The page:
You were washed, you were sanctified, you were justified in the name of the Lord Jesus Christ. 1 Corinthians 6:11
My friend Bill described Gerard, an acquaintance of his, as being “very far from God for a very long time.” But one day, after Bill met with Gerard and explained to him how God’s love has provided the way for us to be saved, Gerard became a believer in Jesus. Through tears, he repented of his sin and gave his life to Christ. Afterward, Bill asked Gerard how he felt. Wiping away tears, he answered simply, “Washed.”
What an amazing response! That’s precisely the essence of salvation made possible through faith in Jesus’ sacrifice for us on the cross. In 1 Corinthians 6, after Paul gives examples of how disobedience against God leads to separation from Him, he says, “That is what some of you were. But you were washed, you were sanctified, you were justified in the name of the Lord Jesus Christ” (v. 11). “Washed,” “sanctified,” “justified”—words that point to believers being forgiven and made right with Him.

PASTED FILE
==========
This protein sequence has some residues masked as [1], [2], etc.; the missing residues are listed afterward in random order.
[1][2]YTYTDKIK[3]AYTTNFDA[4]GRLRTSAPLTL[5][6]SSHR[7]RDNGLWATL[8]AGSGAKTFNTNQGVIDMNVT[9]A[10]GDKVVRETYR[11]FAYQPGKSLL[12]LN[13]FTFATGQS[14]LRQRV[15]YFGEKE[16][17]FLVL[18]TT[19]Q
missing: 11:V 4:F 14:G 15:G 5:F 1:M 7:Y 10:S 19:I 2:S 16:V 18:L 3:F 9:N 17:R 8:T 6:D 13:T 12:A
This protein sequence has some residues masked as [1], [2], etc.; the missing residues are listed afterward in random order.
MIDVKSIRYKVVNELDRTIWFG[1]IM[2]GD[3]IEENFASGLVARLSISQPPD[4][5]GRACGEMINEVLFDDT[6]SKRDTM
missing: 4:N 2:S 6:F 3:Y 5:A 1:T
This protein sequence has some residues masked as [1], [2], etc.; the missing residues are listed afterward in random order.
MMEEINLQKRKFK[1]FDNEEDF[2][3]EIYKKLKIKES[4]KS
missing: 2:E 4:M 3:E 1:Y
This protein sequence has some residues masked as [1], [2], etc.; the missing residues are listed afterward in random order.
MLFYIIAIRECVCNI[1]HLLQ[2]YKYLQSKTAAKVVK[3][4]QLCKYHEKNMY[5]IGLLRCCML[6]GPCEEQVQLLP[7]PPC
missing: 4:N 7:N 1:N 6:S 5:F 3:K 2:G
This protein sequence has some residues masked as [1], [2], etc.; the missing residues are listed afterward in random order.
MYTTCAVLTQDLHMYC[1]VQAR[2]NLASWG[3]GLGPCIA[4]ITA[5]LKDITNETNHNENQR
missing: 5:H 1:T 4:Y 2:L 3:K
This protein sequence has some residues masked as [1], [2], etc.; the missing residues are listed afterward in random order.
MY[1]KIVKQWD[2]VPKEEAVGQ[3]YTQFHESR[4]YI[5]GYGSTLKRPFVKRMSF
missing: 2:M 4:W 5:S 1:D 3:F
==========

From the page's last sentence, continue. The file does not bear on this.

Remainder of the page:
Titus 3:4–5 tells us more about this miraculous thing called salvation. “God our Savior . . . saved us, not because of righteous things we had done, but because of his mercy. He saved us through the washing of rebirth.” Our sin keeps us from God, but through faith in Jesus, sin’s penalty is washed away. We become new creations (2 Corinthians 5:17), gain access to our heavenly Father (Ephesians 2:18), and are made clean (1 John 1:7). He alone provides what we need to be washed.
Why is it vital for you to be washed and sanctified by Jesus? What has it meant or what will it mean for you to put your faith in Him?
Dear Jesus, I know I’ve sinned against You. And I realize that the penalty for my sin is separation from You. Thank You for the salvation You’ve made possible and for drawing me close to You forever.
Paul’s reference to spiritual rebirth in Titus 3:5 echoes what John described in his gospel (John 1:12; 3:1–21). In John 3, we read of a religious leader who is dumbfounded with Jesus’ emphasis on the need to be born again. Initially, Nicodemus, who’d come to Jesus under the cover of darkness, finds the idea laughable. Later, he takes the risk of speaking a word on behalf of Jesus (7:47–52). And the last time we see him, he’s helping another secret believer care for Jesus’ body (19:38–42). Jesus said there’s something real and mysterious about being born from above or “born again” (3:3).